Lanes 23 and 24. Tucked in the corner, where the lighting is a little duller. Over there by the jukebox.
Friday night. Late February. Outside the crisp air is as cold as the beer on tap.
And Jasper Cotten is red hot.
It’s a league night, so Kendale Lanes is hopping. The cacophony of heavy balls barreling down the lanes to clash with tumbling pins is music to every bowler’s ears.
Ah, music. Cotten can’t really hear any over the din of balls and pins, but his eyes catch the rotating pitcures on the jukebox screen. He keeps staring in that direction, waiting for his time to toe the line again.
His turn comes. He takes his ball, the one he bought new at the beginning of the league season, takes his mark, steps and swings.
The result is the same as the one before, and the one before that, and the three before that.
Back to his chair. Back to his jukebox. Back to his zone.
“I just tried to keep my mind there,” Cotten says months later. “Just keep it there and try to make the same throw.”
Cotten is humble. He’s 45 years old, works as a subcontractor in floor covering and hails from Pittsboro. He bowls in a Friday night league in Sanford because his son asked him to.
For five years, he didn’t bowl. Not because he didn’t enjoy it. But he’d been playing the sport off and on all his life. So he took a break.
But at his son’s behest, he came back. Can’t beat competing alongside the kid.
And Cotten is good, too. He’ll try to tell you he’s just a regular bowler, and among competitive local bowlers, maybe he is. But that 175 average is nothing to scoff at. You want this guy on your team.
Especially on that night.
There is a crowd forming behind him, but Cotten doesn’t see it. Doesn’t even sense it. Just him and the jukebox. Then it’s him and the pins.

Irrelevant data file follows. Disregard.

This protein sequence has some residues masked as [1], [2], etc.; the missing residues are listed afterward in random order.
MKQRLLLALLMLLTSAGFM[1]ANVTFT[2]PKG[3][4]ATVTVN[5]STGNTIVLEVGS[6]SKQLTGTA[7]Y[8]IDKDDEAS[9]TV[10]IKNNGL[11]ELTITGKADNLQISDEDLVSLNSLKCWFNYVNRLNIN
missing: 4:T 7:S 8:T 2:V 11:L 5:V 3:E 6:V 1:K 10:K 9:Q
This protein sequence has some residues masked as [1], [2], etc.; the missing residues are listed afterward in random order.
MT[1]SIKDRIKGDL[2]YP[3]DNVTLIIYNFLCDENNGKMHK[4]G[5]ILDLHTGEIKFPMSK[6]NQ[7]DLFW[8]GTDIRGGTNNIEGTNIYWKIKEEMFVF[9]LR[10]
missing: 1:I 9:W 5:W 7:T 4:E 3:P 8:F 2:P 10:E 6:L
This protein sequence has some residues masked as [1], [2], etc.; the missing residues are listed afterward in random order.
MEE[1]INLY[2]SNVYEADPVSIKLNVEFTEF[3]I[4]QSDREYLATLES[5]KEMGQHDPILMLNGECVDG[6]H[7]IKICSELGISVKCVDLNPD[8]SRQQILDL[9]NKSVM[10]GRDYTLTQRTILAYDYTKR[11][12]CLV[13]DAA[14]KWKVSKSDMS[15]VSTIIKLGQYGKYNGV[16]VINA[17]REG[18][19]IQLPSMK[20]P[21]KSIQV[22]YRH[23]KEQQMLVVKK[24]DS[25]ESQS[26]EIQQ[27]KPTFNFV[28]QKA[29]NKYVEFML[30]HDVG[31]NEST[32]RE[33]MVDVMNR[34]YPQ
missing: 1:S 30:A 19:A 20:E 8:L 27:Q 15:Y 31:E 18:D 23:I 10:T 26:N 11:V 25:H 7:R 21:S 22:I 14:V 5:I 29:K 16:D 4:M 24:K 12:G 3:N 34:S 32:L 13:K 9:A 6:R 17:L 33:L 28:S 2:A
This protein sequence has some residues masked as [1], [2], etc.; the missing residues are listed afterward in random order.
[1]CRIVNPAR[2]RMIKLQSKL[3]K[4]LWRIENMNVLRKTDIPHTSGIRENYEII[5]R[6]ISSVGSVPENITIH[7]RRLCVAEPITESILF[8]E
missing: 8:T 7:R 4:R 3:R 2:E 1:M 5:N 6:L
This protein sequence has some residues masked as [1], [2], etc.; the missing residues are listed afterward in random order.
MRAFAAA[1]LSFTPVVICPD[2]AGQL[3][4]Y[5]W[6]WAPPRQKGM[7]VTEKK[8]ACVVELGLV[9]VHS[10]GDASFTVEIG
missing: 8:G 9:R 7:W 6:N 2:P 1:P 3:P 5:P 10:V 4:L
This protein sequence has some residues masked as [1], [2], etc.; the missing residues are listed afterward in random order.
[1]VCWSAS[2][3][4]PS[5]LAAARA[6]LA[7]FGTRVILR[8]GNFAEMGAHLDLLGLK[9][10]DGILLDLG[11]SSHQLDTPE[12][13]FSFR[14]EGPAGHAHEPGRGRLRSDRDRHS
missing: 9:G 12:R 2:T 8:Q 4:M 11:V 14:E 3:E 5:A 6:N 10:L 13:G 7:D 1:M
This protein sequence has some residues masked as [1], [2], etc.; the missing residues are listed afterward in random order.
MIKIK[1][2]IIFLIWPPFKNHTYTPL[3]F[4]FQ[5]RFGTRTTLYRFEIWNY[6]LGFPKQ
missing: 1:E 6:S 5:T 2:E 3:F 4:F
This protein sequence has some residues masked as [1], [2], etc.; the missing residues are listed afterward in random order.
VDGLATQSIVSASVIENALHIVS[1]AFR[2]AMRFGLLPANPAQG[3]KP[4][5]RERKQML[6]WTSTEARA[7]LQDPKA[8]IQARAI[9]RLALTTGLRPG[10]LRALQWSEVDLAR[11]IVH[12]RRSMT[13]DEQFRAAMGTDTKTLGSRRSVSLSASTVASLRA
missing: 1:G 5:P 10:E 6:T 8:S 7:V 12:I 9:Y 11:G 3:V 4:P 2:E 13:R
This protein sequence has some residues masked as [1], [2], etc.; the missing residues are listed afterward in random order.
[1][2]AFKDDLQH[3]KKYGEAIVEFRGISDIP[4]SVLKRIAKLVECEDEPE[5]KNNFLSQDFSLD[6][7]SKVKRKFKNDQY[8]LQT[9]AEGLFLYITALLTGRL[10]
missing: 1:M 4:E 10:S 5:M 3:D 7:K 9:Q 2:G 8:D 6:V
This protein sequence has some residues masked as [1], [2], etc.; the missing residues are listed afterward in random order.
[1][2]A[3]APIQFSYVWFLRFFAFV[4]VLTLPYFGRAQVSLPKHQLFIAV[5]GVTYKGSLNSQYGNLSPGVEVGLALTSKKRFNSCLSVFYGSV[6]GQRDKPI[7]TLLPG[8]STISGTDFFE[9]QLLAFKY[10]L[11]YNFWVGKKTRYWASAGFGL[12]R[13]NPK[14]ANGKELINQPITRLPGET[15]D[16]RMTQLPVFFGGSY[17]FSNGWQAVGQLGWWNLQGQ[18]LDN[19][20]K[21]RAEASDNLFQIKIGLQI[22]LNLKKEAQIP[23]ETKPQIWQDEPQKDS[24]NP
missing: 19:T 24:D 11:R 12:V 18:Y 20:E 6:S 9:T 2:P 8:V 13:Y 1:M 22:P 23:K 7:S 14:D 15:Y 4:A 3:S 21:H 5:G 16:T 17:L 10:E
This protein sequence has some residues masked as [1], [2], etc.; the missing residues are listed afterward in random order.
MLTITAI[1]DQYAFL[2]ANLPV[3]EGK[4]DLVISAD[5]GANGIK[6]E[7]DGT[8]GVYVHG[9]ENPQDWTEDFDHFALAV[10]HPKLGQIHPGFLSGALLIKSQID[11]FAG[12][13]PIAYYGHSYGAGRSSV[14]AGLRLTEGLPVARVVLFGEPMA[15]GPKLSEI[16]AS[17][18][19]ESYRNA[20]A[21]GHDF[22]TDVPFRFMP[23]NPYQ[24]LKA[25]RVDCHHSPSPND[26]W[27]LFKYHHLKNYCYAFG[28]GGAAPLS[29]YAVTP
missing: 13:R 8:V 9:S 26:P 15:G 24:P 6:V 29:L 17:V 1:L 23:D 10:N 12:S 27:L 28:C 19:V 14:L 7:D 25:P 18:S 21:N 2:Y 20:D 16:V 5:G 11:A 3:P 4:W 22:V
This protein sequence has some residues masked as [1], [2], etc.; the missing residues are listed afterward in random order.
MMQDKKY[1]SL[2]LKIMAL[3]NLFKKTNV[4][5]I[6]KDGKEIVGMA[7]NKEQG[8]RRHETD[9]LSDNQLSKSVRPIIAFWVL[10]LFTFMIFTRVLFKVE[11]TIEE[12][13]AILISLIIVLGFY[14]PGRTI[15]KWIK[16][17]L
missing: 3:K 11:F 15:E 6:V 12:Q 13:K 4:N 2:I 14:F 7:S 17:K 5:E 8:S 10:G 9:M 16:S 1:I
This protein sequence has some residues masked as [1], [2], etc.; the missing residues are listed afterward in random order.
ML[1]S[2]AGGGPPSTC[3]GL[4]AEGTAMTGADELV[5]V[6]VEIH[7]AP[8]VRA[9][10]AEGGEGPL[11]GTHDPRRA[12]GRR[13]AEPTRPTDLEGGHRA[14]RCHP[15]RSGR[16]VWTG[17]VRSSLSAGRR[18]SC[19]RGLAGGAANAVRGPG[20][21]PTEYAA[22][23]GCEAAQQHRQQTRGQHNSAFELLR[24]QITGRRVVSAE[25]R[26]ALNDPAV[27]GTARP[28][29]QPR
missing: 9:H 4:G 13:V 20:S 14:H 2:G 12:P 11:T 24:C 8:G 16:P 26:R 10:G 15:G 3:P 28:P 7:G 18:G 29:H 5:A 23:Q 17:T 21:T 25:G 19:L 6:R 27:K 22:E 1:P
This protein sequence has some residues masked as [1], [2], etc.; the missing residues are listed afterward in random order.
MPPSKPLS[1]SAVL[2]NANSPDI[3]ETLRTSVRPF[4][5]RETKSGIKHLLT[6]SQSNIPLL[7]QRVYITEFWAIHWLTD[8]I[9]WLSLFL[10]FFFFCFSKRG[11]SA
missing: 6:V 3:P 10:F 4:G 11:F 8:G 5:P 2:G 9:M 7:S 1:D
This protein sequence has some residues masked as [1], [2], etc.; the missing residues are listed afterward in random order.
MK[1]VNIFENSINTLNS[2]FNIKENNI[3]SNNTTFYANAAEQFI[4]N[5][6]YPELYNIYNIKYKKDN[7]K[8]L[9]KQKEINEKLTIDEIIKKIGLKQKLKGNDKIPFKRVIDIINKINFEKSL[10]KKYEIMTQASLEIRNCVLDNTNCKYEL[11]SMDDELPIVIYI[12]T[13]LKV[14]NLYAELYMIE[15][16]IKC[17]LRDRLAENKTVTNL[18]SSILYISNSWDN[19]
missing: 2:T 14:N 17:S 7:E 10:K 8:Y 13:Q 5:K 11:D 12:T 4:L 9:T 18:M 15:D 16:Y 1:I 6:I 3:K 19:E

Back and forth.
Perhaps one could see this coming. A few weeks earlier, Cotten had rolled a 262. It was his career-high score. He’s on a better pace on this night.
Steps. Swing. Throw.
“That new ball just started rolling good for me,” he says.
Back to the juke.
As anyone who has stepped foot into a bowling alley in the last two decades knows, you don’t have to keep a hand-written score anymore. Yes, the guy at the cash register will give you a scoresheet, but it’s primarily used to catalogue the number of games played and provide a template for some advertising.
The scores are readily available on the television monitors over the ball return. They instantaneously update the score as soon as the pins fall to the hardwood.
You always know where you and your competition stand. You cannot hide from it. Anyone who walks by your lane can tell your level of ability with just one quick glance at the brazen blue screen.
Cotten, though, doesn’t dare look up.
“No way,” he says. “I couldn’t look at the screen.
Not that one, anyway.
His turn again. Steps. Swing. Throw.
It comes off his hand wrong. At least, if feels wrong.
Still, it hits.
“Three balls weren’t pretty at all,” he can say now. “They all still went down.”
Cotten knows he’s close. How close, he isn’t exactly sure. He likes it that way. It’s why he won’t look up or make eye contact with any person behind him watching.
He stares at the juke, just wanting to keep making the best throws he can. He steps up again, goes through his motions and lets it fly.
The crowd around him erupts. Cotten is 12-for-12 on strikes for a perfect score of 300. It is the first 300 at Kendale Lanes in nearly three years.
Three weeks later, in mid-March, the winter league season was over.
Cotten hasn’t been back to the lanes since.
He goes to work, and even in triple-digit temperatures in late June, still finds the energy to get some chores done outside around his home. He’s waiting for the 300 ring he’s due to receive from U.S. Bowling Congress to arrive in the mail.
He’ll bowl again in the winter league, he says, but probably not before then. And he’ll always try to duplicate his perfect game, even if he didn’t even reach his average in either of the other two games in the series on his fateful night.
After all, if someone like him can do it once, why can’t he do it twice?
“It just goes to show that any average-type bowler can get one,” Cotten says. “Here I am, a 175-average bowler, who only bowls in a Friday night league, who never perceived it, who never expected to get one.
“You never know when Lady Luck will strike on you.”
Strike on you, huh?
Perfect word for the perfect game.